Bodegas get paid a flat monthly fee of around $500 to have a Bitcoin ATM installed. In almost all the stores we visited, the Bitcoin is owned by the company operating the machine.
When we went with a friend to see how the system worked, he purchased $10 worth of Bitcoin from an ATM, or 0.00100249 of a Bitcoin, which that particular ATM company was trading at $9,9975.16 per bitcoin when the transaction was made. We only spent a minute at the ATM, but the process of transferring the Bitcoin to his digital wallet took around a half hour. After fees, it was worth $7.99, roughly 20% less than what he purchased.
A group of young men using Sam’s ATM explained to me that they use it because “not everyone has a bank card, [and the ATM is] right here.” They said they “use it to buy clothes. Other people use it for investments.”
Another man explained that his relative who lives abroad will send him money via Western Union. This man then purchases Bitcoin using the ATM and puts it into a digital wallet that he shares with his relative. While online trading platforms would need to link this transaction to one person’s bank account, using the ATM allows them to share a digital wallet.
Most of the ATM users were vague about the nature of their transactions. One man said that he used the ATM to pay his bills, but there is actually a sign that appears on the ATM’s screen warning: “Do not allow anyone else to use your account. Beware online scams! Do not use for ConEd, eBay or PayPal payments! We cannot recover lost funds.”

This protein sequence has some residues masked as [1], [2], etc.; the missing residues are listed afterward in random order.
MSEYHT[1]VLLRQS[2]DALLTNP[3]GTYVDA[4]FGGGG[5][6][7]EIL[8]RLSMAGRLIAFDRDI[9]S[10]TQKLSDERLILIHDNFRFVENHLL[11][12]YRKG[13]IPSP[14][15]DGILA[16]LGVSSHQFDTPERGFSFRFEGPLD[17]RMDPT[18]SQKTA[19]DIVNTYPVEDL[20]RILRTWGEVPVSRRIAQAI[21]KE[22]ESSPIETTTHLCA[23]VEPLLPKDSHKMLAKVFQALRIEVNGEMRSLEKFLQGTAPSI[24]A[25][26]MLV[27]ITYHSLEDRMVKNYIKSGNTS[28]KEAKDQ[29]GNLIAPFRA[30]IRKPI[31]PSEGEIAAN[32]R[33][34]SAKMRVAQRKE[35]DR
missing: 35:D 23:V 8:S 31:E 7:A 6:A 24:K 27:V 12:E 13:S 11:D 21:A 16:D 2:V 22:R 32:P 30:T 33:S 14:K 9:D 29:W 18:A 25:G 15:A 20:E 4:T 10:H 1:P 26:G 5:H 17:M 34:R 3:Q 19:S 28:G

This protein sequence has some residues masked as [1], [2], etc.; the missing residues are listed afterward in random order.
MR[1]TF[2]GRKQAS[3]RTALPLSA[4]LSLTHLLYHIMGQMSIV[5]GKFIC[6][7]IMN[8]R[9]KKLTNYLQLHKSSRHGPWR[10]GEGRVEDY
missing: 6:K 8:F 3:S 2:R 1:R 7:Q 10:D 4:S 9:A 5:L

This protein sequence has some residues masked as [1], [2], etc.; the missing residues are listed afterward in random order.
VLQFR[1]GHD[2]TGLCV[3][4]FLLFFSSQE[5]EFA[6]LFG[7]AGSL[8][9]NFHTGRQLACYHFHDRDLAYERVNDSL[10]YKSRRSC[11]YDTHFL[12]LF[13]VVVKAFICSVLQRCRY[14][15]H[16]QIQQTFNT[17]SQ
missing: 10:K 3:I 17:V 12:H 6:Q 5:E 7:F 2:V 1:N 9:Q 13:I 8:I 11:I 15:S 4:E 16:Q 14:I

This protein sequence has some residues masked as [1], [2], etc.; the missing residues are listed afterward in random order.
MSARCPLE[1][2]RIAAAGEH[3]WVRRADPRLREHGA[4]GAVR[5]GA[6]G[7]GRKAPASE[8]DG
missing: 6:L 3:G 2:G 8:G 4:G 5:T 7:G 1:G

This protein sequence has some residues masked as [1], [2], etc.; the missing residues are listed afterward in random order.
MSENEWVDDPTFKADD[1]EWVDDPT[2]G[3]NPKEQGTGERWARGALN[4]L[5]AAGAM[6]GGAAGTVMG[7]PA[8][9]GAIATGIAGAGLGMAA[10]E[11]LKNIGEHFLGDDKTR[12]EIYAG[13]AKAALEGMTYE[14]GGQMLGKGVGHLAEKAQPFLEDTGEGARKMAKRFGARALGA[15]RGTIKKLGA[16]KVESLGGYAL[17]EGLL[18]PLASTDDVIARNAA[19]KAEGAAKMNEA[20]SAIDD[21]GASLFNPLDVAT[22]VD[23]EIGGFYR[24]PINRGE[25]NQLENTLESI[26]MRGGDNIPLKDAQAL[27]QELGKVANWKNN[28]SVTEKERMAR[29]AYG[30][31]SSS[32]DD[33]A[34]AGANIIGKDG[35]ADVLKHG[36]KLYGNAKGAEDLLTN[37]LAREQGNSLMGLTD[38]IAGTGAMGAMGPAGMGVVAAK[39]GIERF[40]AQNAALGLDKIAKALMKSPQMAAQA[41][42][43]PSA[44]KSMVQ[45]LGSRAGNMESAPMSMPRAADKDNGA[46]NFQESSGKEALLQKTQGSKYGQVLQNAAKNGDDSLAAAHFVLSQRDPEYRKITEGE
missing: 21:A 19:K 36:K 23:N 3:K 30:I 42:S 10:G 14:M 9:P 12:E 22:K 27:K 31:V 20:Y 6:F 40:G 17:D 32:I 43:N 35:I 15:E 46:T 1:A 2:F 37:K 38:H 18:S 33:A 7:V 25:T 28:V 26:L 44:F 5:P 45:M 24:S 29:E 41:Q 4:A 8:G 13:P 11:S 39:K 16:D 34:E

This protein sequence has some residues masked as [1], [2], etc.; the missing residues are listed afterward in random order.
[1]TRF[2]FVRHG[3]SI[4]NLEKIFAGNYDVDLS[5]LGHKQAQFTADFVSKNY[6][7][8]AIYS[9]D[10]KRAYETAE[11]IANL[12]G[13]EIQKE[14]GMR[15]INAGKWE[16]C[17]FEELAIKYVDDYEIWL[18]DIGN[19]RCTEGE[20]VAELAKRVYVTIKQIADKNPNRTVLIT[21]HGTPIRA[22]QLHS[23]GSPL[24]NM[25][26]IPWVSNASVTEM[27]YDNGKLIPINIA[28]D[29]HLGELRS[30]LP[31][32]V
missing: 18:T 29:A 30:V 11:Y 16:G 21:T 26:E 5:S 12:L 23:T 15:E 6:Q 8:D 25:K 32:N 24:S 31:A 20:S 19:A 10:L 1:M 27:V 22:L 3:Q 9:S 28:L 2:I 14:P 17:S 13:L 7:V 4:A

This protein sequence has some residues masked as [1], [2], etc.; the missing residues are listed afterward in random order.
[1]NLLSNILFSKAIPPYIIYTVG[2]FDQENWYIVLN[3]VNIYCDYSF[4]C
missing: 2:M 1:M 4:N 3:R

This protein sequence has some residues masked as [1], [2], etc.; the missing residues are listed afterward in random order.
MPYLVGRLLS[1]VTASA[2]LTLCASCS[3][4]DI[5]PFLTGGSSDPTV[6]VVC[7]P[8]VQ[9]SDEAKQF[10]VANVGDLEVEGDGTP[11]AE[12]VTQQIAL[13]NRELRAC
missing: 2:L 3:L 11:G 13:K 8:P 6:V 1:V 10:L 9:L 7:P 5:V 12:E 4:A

Despite this limitation, it seems easy to use the ATMs in unintended ways that may not be in line with the recent regulations imposed on the industry by the New York State Department of Financial Services, which issues a BitLicense, or business license of virtual currency activities. No one appears to be monitoring the ways in which people use the ATMs on a day-to-day basis, potentially creating easy access for questionable activity.
Joshua Garcia, an attorney specializing in blockchain and cryptocurrency, said the BitLicense “covers a broad range of activity,” from custodial services like digital wallets, to hedge fund activity, to payment processing that uses cryptocurrency.
While NYSDFS says this license costs $5,000, it has been reported of costing up to $100,000 to obtain after legal fees. This has limited the number of startups who can apply. In an email, NYSDFS stated that to date, they have “approved seven firms for virtual currency charters or licenses, while denying those applications that did not meet DFS’s standards. DFS has granted licenses to bitFlyer USA, Coinbase Inc., XRP II, Paxos Trust Company LLC, and Circle Internet Financial, and charters to Gemini Trust Company and itBit Trust Company.”
Due to the growing number of businesses that accept cryptocurrency, the increased demand for access to cryptocurrency without a bank account, and the lack of regulatory enforcement regarding how people gain access to funds, the number of ATMs seems likely to continue to grow regardless of Bitcoin’s price fluctuations and DFS’s regulatory requirements.
As Sam told Gothamist, “anyone can create a software and just build a machine and then sell it. It’s not that hard. If I wanted to create a company, I can do it as well.”